Tilson Takes Construction Software Implementation Over the Finish Line for Kraemer North America
Kraemer North America is very good at building superhighways and overpasses, and installing or bringing deteriorating dams back to life. The company specializes in design-build construction services for rail, marine and transportation projects all around the U.S. Headquartered in Plain, Wisconsin, with population of less than 1,000, they’re a small-town company with a nation-wide reputation for quality and safety.
Enterprise-scale ERP implementations are complex initiatives that affect every part of the company. Data conversions often are very challenging. Changing accounting processes involving ledgers and, in this case subledgers, as well as abandoning legacy workflows calls for cultural shifts that can be painful. And although vendors are committed to delivering the best experience they can, most aren’t staffed to provide the depth of service that buyers sometimes need.
Kraemer doesn’t give up easily on any project, but after significant time and effort, it became clear that some parts of their Vista implementation were succeeding and some parts were performing poorly. Kraemer’s team realized that if they were going to eliminate labor-intensive, often duplicative practices that were dragging down efficiency, they needed more guidance than what the vendor could provide.
“Listening was my first priority when we were brought in to complete the implementation. That gave me the direction I needed to oversee optimizing the project management piece of the platform,” said Matt Nicely, Senior Consultant at Tilson, who is a Vista Project Management SME. An initial step in every Tilson ERP engagement is to hold workshops in which business processes, deemed “fundamentals,” are sussed out. Nicely also pointed out that previously undiscovered issues often arise during workshops, especially when replacing complex accounting packages such as JD Edwards.
The biggest part of the project was taken on by Tim McNally, Senior Consultant, who led Tilson’s Construction Data Services Group through the data migration, as well as the implementation of accounting and HR, payroll, estimating and other modules that Vista offers. McNally’s deep knowledge of Vista was indispensable, and he also managed the schedule, budget and personnel.
The Tilson team also sat alongside Kraemer super users to train them on Vista functionality, using a “train the trainer” model that cuts dependency, and worked with them to develop the custom reporting Kraemer needs. “We helped them grasp new concepts, which they probably understood at a high level, so that when we walked out the door, they knew what they were doing,” explained McNally.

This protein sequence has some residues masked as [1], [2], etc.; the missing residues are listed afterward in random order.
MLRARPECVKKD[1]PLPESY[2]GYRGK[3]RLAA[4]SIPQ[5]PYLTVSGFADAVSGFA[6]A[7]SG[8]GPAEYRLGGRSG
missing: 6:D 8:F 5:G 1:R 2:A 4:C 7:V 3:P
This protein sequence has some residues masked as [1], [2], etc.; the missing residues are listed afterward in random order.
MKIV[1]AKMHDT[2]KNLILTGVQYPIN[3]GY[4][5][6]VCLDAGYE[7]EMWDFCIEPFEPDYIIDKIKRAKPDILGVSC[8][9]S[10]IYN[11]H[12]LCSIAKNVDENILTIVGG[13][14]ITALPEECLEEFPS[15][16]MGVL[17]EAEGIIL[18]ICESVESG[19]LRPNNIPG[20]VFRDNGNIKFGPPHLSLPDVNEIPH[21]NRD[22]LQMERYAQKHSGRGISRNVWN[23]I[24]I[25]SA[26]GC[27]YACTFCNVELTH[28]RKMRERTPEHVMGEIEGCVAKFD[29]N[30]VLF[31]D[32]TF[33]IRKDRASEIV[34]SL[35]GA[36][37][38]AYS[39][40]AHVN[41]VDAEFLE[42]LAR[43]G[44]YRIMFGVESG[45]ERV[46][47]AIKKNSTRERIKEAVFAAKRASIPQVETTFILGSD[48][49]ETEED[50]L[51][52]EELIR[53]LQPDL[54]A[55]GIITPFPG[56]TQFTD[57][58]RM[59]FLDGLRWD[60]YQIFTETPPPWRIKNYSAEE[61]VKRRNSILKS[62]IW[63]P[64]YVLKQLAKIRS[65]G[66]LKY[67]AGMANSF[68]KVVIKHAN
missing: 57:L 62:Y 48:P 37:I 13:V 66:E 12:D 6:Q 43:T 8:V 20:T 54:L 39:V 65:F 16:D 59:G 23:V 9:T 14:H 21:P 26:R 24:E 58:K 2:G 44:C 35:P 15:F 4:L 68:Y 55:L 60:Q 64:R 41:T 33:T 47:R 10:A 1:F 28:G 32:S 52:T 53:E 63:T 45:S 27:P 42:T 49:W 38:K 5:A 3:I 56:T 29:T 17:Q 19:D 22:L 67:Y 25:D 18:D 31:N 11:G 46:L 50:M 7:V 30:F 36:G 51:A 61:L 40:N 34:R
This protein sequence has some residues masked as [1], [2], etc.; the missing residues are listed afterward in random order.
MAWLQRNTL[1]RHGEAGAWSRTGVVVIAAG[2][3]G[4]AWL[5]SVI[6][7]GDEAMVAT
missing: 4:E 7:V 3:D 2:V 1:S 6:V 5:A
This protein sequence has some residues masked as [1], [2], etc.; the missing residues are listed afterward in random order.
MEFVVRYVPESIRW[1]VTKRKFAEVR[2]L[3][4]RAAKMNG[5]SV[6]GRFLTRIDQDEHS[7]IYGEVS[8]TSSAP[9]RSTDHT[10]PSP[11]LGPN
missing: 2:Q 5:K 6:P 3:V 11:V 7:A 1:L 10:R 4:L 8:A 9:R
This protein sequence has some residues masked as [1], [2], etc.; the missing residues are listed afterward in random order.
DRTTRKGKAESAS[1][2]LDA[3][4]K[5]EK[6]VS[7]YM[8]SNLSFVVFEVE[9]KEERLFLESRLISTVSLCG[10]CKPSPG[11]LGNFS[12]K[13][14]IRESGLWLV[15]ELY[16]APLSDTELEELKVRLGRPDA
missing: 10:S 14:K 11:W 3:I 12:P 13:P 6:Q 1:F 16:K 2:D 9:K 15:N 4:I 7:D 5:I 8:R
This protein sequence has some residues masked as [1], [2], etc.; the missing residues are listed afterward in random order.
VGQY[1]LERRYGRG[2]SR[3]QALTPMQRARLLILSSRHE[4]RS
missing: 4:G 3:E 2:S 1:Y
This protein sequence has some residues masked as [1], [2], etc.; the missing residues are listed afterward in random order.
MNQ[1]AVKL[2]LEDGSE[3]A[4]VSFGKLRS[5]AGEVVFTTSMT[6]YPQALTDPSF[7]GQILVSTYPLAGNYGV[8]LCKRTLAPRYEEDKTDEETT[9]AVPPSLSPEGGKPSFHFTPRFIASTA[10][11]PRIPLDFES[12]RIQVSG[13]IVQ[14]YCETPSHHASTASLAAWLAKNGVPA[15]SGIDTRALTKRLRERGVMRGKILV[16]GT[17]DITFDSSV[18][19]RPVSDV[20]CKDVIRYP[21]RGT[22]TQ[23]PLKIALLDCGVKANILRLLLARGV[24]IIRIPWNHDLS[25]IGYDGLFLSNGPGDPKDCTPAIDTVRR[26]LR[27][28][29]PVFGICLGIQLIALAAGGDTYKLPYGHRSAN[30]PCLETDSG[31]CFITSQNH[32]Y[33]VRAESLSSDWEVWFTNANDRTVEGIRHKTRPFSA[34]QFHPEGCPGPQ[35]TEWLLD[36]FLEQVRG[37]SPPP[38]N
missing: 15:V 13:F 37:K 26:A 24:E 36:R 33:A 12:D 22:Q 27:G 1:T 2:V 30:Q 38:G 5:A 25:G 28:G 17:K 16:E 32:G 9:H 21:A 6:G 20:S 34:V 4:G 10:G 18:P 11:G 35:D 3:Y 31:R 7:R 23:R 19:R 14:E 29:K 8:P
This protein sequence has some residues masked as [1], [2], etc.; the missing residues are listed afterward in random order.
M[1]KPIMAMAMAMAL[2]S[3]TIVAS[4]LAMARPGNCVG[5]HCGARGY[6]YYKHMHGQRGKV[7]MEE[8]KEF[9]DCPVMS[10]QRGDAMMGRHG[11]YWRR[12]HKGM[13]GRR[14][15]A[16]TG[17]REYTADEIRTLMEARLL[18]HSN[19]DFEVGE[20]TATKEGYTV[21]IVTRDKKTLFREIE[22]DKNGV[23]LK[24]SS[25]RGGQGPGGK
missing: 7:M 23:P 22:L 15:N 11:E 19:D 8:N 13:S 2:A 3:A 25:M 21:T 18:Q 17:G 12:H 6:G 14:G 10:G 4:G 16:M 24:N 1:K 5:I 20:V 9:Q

McNally and his team collaborated with Kraemer’s super users and Viewpoint’s technical support team to:
- Map out a software development and data transformation program
- Identify standards, benchmarks and metrics for the migration
- Develop cleansing procedures, transformation programs, primary validation procedures and reporting mechanisms to condition and format the data
- Establish and execute mock conversion cycles that reveal kinks in the process
- Design and thoroughly vet a cut-over plan
- Go live and be on-site to resolve any post go-live issues
We often need to pick up the pieces and reestablish confidence that the implementation can be successful.
- Matt Nicely, Senior Consultant, Tilson
McNally and Nicely’s work is a prime example of how Tilson can take the burden of implementation off both the construction company and the vendor. But there’s another critical element to the project that can’t be overlooked. “We often need to pick up the pieces and reestablish confidence that the implementation can be successful,” Nicely explained. “We demonstrate that we have a process that’s going to fix what’s broken, and have people who perform at a high level and can cope with the stress that goes with these jobs. It’s not easy and there’s no margin for error.”
Setting the Customer Up for Continued Success
Tilson brought skills and experience to the engagement, but Nicely considers success to include more than getting the software to perform as desired. “Construction software implementations attempt to solve obvious and immediate problems by providing clients with services like business process analysis work and system configuration. The long-term goal, however, is to set the customer up for continued success by giving them a methodology and strategic framework from which they can build their future technology initiatives.”